Statement by LUMMUS, J., as to the assessment of damages for impairment of earning capacity through personal injury.
In an action for personal injuries, an auditor's report stating certain facts as to the plaintiff's past employment and prospects for reemployment, the length of time he would be incapacitated for work, and that he had suffered and would suffer "loss of income," did not purport to state a rule for assessing damages nor show that his assessment of damages was based on an erroneous rule; and the entire report was properly admitted at a later trial.
TORT. Writ in the Third District Court of Eastern Middlesex dated March 19, 1937.
On removal to the Superior Court, the action was referred to an auditor and afterwards tried before Dowd, J.
F. J. Monahan, for the defendant.
P. L. Keenan, for the plaintiff.
LUMMUS, J. This action of tort for personal injury was referred to an auditor, under Rule 88 of the Superior Court (1932). His report set forth that the plaintiff was a chauffeur, twenty-nine years old, and in good health, who had been regularly employed up to November 28, 1936, but was unemployed on February 18, 1937, the day of the injury, although "he expected to be reemployed by the Dry Ice Company as a chauffeur starting about March 1, 1937." The report set forth that the plaintiff remained in the hospital until April 24, 1937, that his leg would not become
wholly strong until a year or a year and a half after the injury, and that he "suffered loss of income to the present time and will suffer loss of income in the future." The auditor found damages of $4,535.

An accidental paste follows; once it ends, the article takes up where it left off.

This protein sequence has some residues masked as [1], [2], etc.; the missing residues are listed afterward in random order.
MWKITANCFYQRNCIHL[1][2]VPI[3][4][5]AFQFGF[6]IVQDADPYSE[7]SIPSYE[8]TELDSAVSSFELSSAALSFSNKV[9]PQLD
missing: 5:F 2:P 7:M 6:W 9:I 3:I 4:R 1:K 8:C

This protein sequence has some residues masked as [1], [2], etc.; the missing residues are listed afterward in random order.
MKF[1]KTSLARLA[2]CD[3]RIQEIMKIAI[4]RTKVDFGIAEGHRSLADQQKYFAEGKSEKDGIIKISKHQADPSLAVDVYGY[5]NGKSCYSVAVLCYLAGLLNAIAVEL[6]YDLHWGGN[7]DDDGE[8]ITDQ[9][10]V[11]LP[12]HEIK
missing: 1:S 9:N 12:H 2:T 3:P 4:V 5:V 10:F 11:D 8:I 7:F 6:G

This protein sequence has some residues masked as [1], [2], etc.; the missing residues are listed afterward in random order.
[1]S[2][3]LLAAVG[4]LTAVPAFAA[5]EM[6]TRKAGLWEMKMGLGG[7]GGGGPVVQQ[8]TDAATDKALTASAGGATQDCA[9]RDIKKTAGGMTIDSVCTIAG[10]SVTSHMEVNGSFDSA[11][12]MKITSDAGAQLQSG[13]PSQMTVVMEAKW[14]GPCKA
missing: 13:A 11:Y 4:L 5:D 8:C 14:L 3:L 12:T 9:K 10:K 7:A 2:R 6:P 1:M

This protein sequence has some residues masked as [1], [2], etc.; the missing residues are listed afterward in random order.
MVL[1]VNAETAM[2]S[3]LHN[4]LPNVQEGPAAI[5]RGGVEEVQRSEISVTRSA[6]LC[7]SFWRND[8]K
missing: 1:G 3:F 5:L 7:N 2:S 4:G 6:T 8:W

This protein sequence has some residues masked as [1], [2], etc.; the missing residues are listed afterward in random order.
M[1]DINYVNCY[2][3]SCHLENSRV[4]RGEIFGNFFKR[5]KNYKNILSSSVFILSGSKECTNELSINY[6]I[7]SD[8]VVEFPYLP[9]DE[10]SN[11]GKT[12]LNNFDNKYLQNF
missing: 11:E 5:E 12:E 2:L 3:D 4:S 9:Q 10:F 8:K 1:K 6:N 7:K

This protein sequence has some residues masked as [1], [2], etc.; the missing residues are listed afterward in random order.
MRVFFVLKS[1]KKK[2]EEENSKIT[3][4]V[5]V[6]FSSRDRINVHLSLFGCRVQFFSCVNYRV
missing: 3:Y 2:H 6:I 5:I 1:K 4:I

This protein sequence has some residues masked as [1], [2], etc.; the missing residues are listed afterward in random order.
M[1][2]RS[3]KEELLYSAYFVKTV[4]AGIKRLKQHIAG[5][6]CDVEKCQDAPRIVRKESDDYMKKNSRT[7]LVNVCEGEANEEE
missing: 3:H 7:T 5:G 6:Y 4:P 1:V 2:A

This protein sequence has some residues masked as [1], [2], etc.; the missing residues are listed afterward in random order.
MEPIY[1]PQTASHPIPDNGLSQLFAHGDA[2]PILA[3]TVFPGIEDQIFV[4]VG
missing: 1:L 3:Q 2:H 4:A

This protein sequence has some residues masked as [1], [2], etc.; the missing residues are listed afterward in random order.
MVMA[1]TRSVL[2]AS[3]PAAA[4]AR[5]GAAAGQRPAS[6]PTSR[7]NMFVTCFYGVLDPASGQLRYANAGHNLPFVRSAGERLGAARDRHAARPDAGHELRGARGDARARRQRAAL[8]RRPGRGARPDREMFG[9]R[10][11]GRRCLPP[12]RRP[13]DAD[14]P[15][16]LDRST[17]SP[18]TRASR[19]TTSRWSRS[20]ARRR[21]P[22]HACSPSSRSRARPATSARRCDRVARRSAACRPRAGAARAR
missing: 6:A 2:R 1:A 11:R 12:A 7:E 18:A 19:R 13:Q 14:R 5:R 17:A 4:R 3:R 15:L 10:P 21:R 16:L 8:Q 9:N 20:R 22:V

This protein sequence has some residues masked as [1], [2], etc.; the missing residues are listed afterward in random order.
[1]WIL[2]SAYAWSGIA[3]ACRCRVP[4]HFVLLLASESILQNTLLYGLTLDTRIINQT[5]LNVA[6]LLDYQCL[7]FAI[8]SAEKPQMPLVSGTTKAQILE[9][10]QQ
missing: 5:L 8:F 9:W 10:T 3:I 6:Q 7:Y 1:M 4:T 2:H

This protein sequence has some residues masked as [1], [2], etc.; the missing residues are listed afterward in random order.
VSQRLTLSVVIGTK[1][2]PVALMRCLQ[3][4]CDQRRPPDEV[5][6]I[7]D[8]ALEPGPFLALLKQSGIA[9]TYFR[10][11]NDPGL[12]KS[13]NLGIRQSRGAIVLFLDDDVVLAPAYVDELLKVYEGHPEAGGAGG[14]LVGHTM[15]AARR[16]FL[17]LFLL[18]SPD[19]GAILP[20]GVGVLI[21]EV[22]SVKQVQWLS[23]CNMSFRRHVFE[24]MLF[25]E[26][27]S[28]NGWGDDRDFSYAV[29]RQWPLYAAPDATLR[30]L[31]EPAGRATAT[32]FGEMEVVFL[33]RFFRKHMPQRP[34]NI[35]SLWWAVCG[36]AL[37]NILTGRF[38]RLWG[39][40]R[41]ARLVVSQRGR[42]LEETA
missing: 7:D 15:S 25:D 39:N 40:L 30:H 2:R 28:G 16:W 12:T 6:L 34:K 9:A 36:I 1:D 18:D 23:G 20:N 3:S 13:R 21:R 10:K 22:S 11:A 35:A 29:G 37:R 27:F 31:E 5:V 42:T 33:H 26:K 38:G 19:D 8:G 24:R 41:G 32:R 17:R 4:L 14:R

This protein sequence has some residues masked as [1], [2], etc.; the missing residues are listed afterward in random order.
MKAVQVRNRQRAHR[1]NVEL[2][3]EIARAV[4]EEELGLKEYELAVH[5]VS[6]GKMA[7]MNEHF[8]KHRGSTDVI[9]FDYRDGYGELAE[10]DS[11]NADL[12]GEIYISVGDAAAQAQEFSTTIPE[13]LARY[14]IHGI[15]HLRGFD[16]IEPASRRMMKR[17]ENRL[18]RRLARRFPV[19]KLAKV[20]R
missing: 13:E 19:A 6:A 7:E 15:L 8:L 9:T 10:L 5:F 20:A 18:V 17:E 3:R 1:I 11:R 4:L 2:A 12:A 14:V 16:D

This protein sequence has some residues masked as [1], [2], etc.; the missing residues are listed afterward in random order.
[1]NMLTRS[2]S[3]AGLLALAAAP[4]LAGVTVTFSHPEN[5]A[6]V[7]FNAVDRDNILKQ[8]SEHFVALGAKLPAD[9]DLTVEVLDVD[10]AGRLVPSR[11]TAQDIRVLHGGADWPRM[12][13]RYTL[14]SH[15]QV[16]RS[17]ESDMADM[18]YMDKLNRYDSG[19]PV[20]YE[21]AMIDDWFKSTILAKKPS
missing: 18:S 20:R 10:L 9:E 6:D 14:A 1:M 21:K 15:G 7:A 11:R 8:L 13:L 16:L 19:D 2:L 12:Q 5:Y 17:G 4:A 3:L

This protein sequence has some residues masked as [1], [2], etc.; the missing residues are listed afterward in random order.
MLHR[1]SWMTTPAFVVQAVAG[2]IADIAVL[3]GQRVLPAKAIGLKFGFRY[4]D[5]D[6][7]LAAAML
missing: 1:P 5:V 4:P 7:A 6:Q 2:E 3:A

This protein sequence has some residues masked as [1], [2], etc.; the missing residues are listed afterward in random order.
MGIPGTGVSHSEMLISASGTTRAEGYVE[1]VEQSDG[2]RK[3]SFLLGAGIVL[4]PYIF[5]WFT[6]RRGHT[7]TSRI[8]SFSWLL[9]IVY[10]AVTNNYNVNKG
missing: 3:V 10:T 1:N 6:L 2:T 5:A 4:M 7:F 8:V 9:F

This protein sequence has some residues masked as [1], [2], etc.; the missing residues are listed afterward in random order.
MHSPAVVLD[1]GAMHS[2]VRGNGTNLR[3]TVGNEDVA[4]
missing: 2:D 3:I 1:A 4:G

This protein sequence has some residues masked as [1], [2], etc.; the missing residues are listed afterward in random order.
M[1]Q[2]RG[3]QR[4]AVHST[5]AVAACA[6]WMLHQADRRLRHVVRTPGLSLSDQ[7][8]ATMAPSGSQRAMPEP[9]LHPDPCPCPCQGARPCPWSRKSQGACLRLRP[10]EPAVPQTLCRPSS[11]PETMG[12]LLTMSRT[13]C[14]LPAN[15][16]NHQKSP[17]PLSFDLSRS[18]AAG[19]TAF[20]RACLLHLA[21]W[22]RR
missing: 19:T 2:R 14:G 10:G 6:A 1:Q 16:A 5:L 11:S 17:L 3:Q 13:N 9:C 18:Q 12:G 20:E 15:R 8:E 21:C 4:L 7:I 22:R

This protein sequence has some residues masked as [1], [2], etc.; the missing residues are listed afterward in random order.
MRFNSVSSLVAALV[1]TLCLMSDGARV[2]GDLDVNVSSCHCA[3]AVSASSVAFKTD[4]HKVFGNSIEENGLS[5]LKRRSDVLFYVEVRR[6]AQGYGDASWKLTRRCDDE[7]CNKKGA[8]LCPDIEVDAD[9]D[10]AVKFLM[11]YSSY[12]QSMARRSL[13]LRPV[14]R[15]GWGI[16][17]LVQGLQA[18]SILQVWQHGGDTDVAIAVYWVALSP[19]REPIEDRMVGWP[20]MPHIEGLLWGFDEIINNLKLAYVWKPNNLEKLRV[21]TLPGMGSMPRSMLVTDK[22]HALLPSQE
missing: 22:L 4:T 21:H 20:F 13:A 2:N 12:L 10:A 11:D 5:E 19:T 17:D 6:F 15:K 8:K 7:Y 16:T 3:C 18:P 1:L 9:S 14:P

At the jury trial the defendant asked the judge to strike from the auditor's report the assessment of damages and the passages already quoted, on the ground that the auditor misconceived the measure of damages. The judge refused to do so and permitted the report to be read to the jury in its entirety, subject to the exceptions of the defendant. The jury returned a verdict for the plaintiff for $4,700.
Where the employment of the plaintiff, if he had not been injured, would have continued at a uniform rate of pay during the period of his incapacity, his loss in wages furnishes a practically accurate measure of the injury to his earning capacity. Braithwaite v. Hall, 168 Mass. 38 , 40. Antokol v. Barber, 248 Mass. 393 , 397-398. But loss of wages is not, correctly speaking, an element of damages. The element of damages in question is properly described as compensation for diminution of earning power, or conversely as the value of that part of the plaintiff's capacity to work and earn of which he was deprived. The distinction often has practical consequences. One who would not have worked if he had not been injured may nevertheless recover for his impaired power to work and earn. Millmore v. Boston Elevated Railway, 198 Mass. 370 , 371. Koch v. Lynch, 247 Mass. 459 , 462. One who has lost no wages because his pay has been continued by his employer as a gratuity or as compensation for disability, may nevertheless recover damages for impairment of earning capacity. Donoghue v. Holyoke Street Railway, 246 Mass. 485 , 493. Shea v. Rettie, 287 Mass. 454 . A person may have an earning capacity in excess of the wages paid him in the job that he happens to have at the time of the injury. Federico's Case, 283 Mass. 430 . On the other hand, the wages then paid him may, because of a business depression or other reason, exceed those which he could earn later if uninjured. Manley's Case, 282 Mass. 38 . The diminution in earning capacity of the plaintiff himself, and not that of some